Published on April 13th, 2018 | by Jerry Doby
Photos: New York’s Bravest Honored in a Pop-Up Exhibition at the New York City Fire Museum
Alexander Millar’s Everyday Heroes:
When: April 3rd, 2018
Where: New York City Fire Museum, New York, NY
New York’s firefighters are renowned across the world for their valor, dedication, and sacrifice. Now, they have inspired the acclaimed UK artist Alexander Millar to create a new body of work that honors the city’s ‘Bravest’ and celebrates the qualities that make them some of the most extraordinary working people on the planet.
Taking inspiration from archive material from the New York City Fire Museum, and the Vulcan Society (a fraternal organization of Black Firefighters), including photographs of the 18th, 19th and 20th century firefighter, Millar has created a collection of portraits and cityscapes that show respect, humor, and warmth for the everyday heroes of the city, communicating a strong sense of the people behind the uniforms.
Millar launched his new collection, Everyday Heroes • NYC, at the New York City Fire Museum on April 3rd. Special guests where able to view original artwork in oil and pencil, all of which have been created especially for the museum in Millar’s trademark contemporary impressionist style.
After a short run at the museum, the show will transfer to the Millar Fine Art Pop-Up Gallery, in Soho, New York for an expanded exhibition which will bring together critically-acclaimed work from recent years, alongside his new collection inspired by New York and its working people, from the fire department and beyond. 20% of the profits from sales of one of his new artworks, ‘We Can Be Heroes’, to the city’s Fire Museum and the Vulcan Society.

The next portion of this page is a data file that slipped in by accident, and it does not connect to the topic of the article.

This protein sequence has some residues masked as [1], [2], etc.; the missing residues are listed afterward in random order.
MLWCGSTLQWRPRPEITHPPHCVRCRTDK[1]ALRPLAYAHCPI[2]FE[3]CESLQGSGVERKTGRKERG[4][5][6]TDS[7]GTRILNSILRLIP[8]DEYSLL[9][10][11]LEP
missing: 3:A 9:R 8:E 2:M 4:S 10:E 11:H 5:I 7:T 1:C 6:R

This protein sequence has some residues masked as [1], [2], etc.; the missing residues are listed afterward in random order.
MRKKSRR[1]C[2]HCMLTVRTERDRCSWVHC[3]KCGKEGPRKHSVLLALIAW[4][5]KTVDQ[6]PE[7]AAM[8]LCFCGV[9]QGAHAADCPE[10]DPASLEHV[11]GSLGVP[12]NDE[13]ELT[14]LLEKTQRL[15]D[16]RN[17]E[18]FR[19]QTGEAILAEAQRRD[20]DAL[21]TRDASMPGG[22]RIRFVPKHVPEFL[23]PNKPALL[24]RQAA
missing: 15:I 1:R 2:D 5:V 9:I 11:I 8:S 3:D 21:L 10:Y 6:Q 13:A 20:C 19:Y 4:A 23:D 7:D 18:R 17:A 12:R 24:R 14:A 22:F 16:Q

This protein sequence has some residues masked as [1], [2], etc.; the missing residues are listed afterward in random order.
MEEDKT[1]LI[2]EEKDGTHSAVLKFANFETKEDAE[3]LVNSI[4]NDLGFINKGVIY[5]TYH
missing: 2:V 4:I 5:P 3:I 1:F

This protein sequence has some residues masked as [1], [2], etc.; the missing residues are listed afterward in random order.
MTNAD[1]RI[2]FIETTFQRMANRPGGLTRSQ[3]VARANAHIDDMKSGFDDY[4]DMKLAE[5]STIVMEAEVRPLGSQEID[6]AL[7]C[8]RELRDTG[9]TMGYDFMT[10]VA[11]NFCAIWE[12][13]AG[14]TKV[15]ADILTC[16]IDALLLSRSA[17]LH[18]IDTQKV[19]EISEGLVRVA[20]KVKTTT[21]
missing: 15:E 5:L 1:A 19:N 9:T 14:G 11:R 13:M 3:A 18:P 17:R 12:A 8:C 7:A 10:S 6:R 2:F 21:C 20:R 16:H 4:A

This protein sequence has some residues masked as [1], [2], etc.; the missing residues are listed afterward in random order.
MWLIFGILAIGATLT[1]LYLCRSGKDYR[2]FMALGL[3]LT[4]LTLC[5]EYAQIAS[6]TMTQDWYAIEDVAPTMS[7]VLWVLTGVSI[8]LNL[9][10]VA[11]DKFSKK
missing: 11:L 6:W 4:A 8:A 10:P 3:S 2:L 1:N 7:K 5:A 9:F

Born in Manhattan in 1897, Wesley A. Williams became only the third African-American to join the New York City Fire Department, at a time of segregation and discrimination. He became the first African-American to be promoted to the rank of officer when he became a lieutenant in 1927. He retired in 1952 with the rank of battalion chief. (Deceased)
Tracey Lewis. She’s the second-ever black female firefighter to be promoted to lieutenant in the department’s history. Lewis has been a firefighter for 17 years, starting off as a cadet. She was an emergency medical technician and later worked on Engine 222 in Bedford-Stuyvesant Brooklyn. Currently, Lewis is only women of color who is an officer in the entire FDNY today.
Keithroy Marcellus Maynard, one of the few African-American members of the FDNY, he joined the Vulcan Society, a group of firefighters who travel to predominantly black neighborhoods in an effort to recruit more African-American members. He became the youngest member of its executive board, helped hopefuls train for the written and physical exams, and inspired many to join the force. On September 11, 2001, he lost his life in the line of duty at the World Trade Center.
• Pearl Maynard (Keithroy’s Mother was in attendance)